Banana or orange? Those were the two choices in the constitutional referendum in Kenya on Nov. 21, 2005. Banana for “yes,” orange for “no.”
That’s one of the funny details that have stuck with me ever since I first visited Kenya 12 years ago. I had the privilege of observing the constitutional referendum firsthand, and watched the beginning of a remarkably successful partnership between the Kenyan Parliament and the U.S. House of Representatives.
I returned to Kenya in 2006 with then-Rep. David Dreier (R-Calif.) and Rep. David Price (D-N.C.) as part of the newly founded House Democracy Partnership (HDP) to forge a formal partnership between the U.S. House and the Kenyan Parliament.
The HDP, now led by Rep. Peter Roskam (R-Ill.) and Price, is a bipartisan initiative supporting the development of independent legislatures around the world by providing technical assistance at the request of partner legislatures.
This partnership brings together legislators and staff from 21 partner legislatures to build relationships, provide guidance on strengthening legislative institutions and processes, as well as responsiveness to citizen needs. In order to qualify as an HDP partner, candidate countries must prove that they have the desire and ability to develop basic institutions and create a strong and free legislative branch.Kenya was one of the first countries to be named a full partner with HDP in 2006. Since then, five HDP delegations have traveled to Kenya, and numerous exchange programs and trainings have taken place in the U.S. Capitol and Kenya’s Parliament in Nairobi.
A little more than a decade later, Kenyan democracy has continued to make extraordinary progress. In fact, Kenya has become an HDP regional mentor for partners like Liberia.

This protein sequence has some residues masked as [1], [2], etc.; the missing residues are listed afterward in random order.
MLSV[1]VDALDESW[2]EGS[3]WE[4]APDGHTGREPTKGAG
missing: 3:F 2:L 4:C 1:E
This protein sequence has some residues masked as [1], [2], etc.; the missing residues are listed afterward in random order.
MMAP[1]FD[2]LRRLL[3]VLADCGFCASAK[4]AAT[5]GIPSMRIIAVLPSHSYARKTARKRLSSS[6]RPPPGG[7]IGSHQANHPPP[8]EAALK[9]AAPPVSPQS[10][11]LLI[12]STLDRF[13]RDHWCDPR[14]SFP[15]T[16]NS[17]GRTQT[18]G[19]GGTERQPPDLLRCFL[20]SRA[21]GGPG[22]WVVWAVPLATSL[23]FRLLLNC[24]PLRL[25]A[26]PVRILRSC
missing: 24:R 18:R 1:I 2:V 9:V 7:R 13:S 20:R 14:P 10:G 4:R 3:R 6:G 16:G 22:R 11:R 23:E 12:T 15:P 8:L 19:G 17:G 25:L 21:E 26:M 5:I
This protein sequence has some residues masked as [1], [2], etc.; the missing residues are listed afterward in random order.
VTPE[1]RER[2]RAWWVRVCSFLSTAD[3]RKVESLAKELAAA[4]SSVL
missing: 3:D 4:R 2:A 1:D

When I visited Kenya earlier this month to conduct consultations on behalf of HDP and the International Republican Institute, I was struck by the way in which the country has remained committed to democracy — and how valuable exchanges like HDP can be. During one of the sessions, a man named Kipkemoi Kirui approached me, whom I immediately recognized from HDP’s first visit to Kenya in 2006 and additional HDP exchanges. Kipkemoi is now the principal clerk assistant of the National Assembly, the lower house of Parliament.
Kipkemoi and many others like him aren’t just putting what they learned into practice; they’re also teaching the younger generation the lessons they learned. Our active and involved network of former participants are expanding the goals of HDP to all 21 partners — countries including Burma, Colombia, Tunisia and Ukraine.
HDP continues to strengthen democracies worldwide by encouraging member legislatures to provide responsive and effective policy for their citizens, demonstrating the enduring value of this unique and worthwhile partnership.